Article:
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Jun 26

2014

by Michelle

by Michelle, Assistant Vice President, Operations

by Michelle, Assistant Vice President, Operations

Being prepared is key when traveling out of the state or out of the country. Using your card is a safe and convenient way to pay for purchases while on vacation.  However, there are precautions that should be taken when traveling with plastic – for both debit and credit cards.

 

Call and let us know your travel plans. This can prevent our fraud monitoring systems from viewing your charges as suspicious and blocking further charges. Our computer programs that monitor your transactions can be tailored to fit your travel schedule. If our system spots unusual charges outside your normal spending profile – for example you live in San Francisco and you’re checking into a hotel in London– it might assume your card information has been stolen.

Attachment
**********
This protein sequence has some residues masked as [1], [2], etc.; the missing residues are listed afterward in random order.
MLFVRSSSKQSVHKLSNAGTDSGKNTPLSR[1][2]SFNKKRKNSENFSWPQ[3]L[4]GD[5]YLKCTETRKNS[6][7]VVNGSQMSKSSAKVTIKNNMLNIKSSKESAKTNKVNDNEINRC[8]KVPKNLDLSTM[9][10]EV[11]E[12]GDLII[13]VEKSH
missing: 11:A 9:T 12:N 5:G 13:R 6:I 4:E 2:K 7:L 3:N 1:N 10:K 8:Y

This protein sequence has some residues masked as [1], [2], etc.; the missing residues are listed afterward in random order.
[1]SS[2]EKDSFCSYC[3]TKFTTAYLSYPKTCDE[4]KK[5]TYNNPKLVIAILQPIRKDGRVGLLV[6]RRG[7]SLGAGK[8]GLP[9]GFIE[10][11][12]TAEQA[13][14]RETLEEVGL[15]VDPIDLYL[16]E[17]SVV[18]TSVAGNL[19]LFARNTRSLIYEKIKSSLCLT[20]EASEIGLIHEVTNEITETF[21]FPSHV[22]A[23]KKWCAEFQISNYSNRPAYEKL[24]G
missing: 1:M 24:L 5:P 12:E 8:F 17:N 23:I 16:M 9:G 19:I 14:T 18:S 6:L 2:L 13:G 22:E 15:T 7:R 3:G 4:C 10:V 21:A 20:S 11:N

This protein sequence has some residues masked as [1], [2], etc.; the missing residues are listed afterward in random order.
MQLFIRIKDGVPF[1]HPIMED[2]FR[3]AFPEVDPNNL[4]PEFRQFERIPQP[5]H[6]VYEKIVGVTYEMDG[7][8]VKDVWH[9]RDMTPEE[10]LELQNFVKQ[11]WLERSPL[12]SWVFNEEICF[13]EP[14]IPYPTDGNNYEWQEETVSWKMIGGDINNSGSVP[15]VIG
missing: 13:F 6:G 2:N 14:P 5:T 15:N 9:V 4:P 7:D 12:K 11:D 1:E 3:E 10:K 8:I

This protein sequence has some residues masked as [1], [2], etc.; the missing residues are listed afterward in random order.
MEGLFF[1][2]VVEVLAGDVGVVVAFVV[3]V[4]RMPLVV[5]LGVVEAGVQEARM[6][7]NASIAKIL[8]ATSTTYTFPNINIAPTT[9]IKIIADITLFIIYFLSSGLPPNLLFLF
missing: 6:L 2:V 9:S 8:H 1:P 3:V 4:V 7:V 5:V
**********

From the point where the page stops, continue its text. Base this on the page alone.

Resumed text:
If we are not able to get in touch with you to verify charges, your card may be blocked until we can verify that it’s really you using the card. Remember, we will never ask for your credit card number or account number. You will be asked to verify ONLY the last four digits of your Social Security Number.

 

Here are a few phone numbers to take with you when you travel:

Pacific Service CU
(888) 858-6878 (925) 609-5288

 

After Hours
(866) 692-8669 – service center

 

(800) 543-5073 – report lost or stolen cards
(888) 241-2440 – declined transaction (using your PIN)

Outside US call collect (909) 941-1034
(800) 890-5097 – declined transaction (using signature)

Outside US call collect (727) 556-9000

 

Your pre-departure communication with us is also a good time to discuss any questions you may have regarding foreign transactions and provide us with the best way to reach you to verify spending.

 

By taking the time now to enable and protect your card, you can ensure that your travel plans will have no interruptions and you will receive all of the benefits your card has to offer.

May 1

2014

by Nannette, Vice President, Technology Solutions Group

by Nannette, Vice President, Technology Solutions Group